Turns out vitamin D is pretty important for your immune system. I knew this in a sort of back-of-the-mind way, but I didn’t realise quite how important until a recent doctor visit and blood test. I seem to be deficient by nearly every standard out there. I’ve battled three separate health issues since moving to the UK from California in 2010, all of them nonexistent before the move. I’m now taking quite a lot of vitamin D3 as advised and am thrilled to see real improvement for the first time. Fingers-crossed that the improvement continues.

If vitamin D deficiency is a potential contributor to a wide range of health issues, as a lot of studies seem to show, why isn’t routine screening a thing? Couldn’t it reduce strain on the healthcare system as a whole?

Basically, I’m pretty salty about not finding out sooner. I’ve had so many tests done over the past nine years to try and figure this out, but vitamin D levels were never one of the components. I suspected vitamin D might be a problem early on (seems like a no-brainer, there’s a big difference in sunlight between CA and LDN). But I asked a doctor about it in 2012 and he dismissed my concern. I didn’t press it until recently when everything took a nosedive and I finally saw a doctor that gets it.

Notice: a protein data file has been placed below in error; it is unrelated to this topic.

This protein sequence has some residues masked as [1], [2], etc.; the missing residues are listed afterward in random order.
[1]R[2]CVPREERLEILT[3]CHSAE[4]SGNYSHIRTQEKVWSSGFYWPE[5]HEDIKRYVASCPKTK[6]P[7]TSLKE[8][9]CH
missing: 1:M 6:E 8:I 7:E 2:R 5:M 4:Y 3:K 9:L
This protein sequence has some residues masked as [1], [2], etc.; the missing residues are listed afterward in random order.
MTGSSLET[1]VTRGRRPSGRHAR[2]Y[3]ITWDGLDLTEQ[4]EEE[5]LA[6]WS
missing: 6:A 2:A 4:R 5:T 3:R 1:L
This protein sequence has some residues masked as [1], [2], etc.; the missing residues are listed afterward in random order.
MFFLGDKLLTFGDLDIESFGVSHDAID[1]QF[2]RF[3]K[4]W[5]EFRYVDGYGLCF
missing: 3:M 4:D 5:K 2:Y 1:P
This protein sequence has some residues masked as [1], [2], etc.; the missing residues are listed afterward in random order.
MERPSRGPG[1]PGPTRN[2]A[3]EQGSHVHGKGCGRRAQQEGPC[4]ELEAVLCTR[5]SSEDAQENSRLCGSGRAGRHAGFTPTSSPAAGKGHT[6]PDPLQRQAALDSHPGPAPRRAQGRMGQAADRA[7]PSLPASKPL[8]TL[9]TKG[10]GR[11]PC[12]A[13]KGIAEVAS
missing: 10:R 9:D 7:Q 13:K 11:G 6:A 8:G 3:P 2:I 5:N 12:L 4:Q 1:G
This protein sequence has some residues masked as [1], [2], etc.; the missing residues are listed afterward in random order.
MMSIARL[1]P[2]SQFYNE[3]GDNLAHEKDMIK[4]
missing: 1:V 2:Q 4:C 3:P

So much stress and discomfort potentially caused by something so simple. Time will tell, should take about 7 weeks to get levels near normal. Onward and upward!

And time to go on some sunny holidays. ☀️

TIL certain sunscreens are likely harmful to coral reefs. Wish I’d known this a month ago… Go for a physical sunscreen instead of a chemical one. Physical sunscreens can be less cosmetically preferable, need to be reapplied often, and can leave a white-ish cast, but they are usually gentler on skin and – here’s the kicker – are much less likely to kill oceanic critters.

Simpleskincarescience.com on what/why certain ingredients exacerbate malassezia-caused skin conditions. This is the most comprehensive collection of information and research on the topic I’ve found online thus far.

TL;DR
Almost all oils, and many oil-based compounds such as fatty acids and esters, can feed malassezia. Many are common skincare ingredients. Read ingredient labels and when in doubt, go for things with fewer ingredients.